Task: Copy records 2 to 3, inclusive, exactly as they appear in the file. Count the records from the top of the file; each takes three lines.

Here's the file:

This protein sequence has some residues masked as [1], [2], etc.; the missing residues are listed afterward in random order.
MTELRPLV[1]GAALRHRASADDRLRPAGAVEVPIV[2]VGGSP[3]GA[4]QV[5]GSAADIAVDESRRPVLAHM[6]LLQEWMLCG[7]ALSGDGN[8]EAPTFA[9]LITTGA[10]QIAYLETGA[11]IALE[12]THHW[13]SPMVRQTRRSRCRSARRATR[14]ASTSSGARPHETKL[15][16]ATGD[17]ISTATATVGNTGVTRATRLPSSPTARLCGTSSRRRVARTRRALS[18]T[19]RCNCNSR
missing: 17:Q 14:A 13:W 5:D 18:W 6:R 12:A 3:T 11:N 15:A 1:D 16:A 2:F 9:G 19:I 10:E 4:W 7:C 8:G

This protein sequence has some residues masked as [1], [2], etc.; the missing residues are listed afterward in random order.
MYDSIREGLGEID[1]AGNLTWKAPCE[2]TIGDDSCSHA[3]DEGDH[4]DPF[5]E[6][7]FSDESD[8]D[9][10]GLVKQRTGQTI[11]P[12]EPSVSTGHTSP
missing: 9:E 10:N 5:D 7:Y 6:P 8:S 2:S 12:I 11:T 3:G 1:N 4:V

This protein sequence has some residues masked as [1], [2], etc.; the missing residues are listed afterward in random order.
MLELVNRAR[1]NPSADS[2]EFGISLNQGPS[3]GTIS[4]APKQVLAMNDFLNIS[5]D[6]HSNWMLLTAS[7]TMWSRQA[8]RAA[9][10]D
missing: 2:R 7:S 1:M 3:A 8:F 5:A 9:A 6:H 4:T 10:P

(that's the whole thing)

This protein sequence has some residues masked as [1], [2], etc.; the missing residues are listed afterward in random order.
MYDSIREGLGEID[1]AGNLTWKAPCE[2]TIGDDSCSHA[3]DEGDH[4]DPF[5]E[6][7]FSDESD[8]D[9][10]GLVKQRTGQTI[11]P[12]EPSVSTGHTSP
missing: 9:E 10:N 5:D 7:Y 6:P 8:S 2:S 12:I 11:T 3:G 1:N 4:V

This protein sequence has some residues masked as [1], [2], etc.; the missing residues are listed afterward in random order.
MLELVNRAR[1]NPSADS[2]EFGISLNQGPS[3]GTIS[4]APKQVLAMNDFLNIS[5]D[6]HSNWMLLTAS[7]TMWSRQA[8]RAA[9][10]D
missing: 2:R 7:S 1:M 3:A 8:F 5:A 9:A 6:H 4:T 10:P